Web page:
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By Iris Morales

Why does red wine give you headaches?

Some people get migraine headaches hours after drinking red wine. There are others who don’t drink much and still develop headaches anyway. So what causes red wine headaches (RWH)?

Quick Backstory

A lot of people like to blame sulfites for their discomfort, but they are not the only reason for red wine headaches. In fact, most wines have sulfites as a preservative agent, and the percentage of this agent in wine is relatively low. According to experts, white wine contains between 250 and 450 parts per millions of sulfites. Red wine has even less sulfite content, with a range of 50 to 350 parts per million.

There are more popular food items that contain higher amounts of sulfites than red wine. For example, candy, jams, canned sodas, packaged meats, canned soups and frozen juices all have a higher amount of sulfites than red wine. Also, dried fruits and processed foods such as lunch meats happen to have more sulfites than red wine.

Therefore, sulfites are not the ultimate cause of these headaches, but they have been known to cause respiratory problems like asthma. There are several other headache-inducing culprits that are responsible for RWH.

The four major causes of red wine headaches

The major headache-inducing culprits of red wine headaches are histamine, tyramine, sugar and tannins.

1. Histamine:

There is approximately 20% to 200% more histamine in red wine than in white, and it is also found in foods like sauerkraut and aged cheese. Some people are allergic to histamine due to a deficiency in the enzyme called diamine oxidase. People who most often have trouble with histamine in wine are those who lack this enzyme in their intestines and are unable to metabolize it. Taking an antihistamine an hour before drinking red wine may help to reduce this allergic reaction and its headache-inducing symptoms.

2. Tyramine:

Tyramine can cause your blood pressure to rise, and triggers headaches in some people. These same people may also get headaches from aged cheeses, smoked or cured meats, and citrus fruits that contain tyramine.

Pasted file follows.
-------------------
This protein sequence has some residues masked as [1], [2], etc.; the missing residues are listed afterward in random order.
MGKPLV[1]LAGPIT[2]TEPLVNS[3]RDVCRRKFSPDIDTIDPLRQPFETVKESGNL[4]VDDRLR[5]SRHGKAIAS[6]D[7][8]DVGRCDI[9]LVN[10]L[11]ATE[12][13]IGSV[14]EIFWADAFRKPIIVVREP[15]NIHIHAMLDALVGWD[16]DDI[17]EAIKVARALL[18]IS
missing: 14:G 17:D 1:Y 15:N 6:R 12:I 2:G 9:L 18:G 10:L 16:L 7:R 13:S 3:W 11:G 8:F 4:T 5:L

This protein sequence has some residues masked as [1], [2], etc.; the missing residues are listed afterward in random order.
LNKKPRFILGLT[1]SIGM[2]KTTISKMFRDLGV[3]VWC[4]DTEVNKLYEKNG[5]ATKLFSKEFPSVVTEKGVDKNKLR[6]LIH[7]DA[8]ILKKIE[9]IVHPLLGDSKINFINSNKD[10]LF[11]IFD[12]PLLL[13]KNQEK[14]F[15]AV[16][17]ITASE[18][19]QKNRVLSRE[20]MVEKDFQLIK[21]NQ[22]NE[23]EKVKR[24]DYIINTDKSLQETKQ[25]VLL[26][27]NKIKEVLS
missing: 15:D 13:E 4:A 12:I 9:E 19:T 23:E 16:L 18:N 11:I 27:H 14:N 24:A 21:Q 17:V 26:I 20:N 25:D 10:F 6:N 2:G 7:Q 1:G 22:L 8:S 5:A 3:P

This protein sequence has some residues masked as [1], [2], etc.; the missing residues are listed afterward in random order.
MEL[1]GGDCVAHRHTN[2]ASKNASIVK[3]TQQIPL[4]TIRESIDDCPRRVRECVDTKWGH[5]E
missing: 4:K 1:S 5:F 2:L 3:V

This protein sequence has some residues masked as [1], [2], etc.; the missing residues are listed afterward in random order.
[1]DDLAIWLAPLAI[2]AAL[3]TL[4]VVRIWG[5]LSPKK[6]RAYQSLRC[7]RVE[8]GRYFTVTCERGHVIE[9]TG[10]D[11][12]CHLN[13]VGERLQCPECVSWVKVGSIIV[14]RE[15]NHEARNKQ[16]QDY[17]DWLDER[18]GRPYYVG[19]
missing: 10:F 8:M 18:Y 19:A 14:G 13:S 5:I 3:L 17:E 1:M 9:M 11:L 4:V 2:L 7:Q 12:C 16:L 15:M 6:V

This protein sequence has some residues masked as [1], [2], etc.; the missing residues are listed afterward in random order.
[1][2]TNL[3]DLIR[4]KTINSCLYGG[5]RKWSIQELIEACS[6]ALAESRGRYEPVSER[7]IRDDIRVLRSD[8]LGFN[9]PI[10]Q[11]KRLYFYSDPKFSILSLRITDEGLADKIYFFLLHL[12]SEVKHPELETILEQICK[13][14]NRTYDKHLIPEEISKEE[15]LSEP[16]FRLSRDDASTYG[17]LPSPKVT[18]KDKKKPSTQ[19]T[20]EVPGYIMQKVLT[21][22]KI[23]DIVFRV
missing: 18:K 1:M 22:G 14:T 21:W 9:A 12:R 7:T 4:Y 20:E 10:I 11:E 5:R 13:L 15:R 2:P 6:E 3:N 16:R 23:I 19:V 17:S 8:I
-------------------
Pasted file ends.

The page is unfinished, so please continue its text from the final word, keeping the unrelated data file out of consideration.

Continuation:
The amount of tyramine depends on the type of grape that is used. Riesling is an example of one of the higher tyramine-containing wines. Chardonnays and sauvignon blancs are low in tyramine, and chiantis are higher. It is a good practice to examine the ingredients on the label before selecting a wine for consumption.

3. Tannins:

Tannins are a chemical substance that comes from grape stems, skins, and seeds, and they are responsible for RWH. They are used to prevent oxidation, and play an important role in the wine’s aging process. Tannins give red wine its pigmentation, bitter taste and that mouth-drying reaction.

So how do tannins cause headaches? The Harvard Health Letter conducted several controlled experiments that indicated that tannins in the blood cause the release of the brain chemical serotonin. When there are changes in serotonin levels, this may produce headaches in vulnerable individuals.

It is also very interesting to note that chocolate, tea and soy also have high levels of tannin, yet there are those that do not react to it, as they would with tannins in wine.

4. Sugar:

The combination of sugar and alcohol can create a really bad headache. When drinking alcohol or sugar, a person may not be well hydrated, so the body will get the necessary water from other parts of the body like the head.

When the liquid begins to be depleted from the head, a headache is formed. Dehydration can cause headaches, so it is essential to drink plenty of water to help process the alcohol.

How to relieve red wine headaches

The following recommendations will help prevent red wine headaches:

  • drink plenty of water
  • take an antihistamine an hour before drinking
  • avoid wines with sugar
  • drink wines labeled semi-dry or sweet
  • take vitamin B6 which can help the body to metabolize histamine
  • stay away from cheaper wines which contain more sugar
  • drink in moderation

Overall, if you follow these tips, you will be able to alleviate red wine headaches. It is also wise to check the levels of alcohol on the label, because high levels of alcohol can also contribute to a headache. Be sure to drink plenty of water and eat first before you indulge in a glass of wine. A little precaution can make a huge difference in how you react to red wine.

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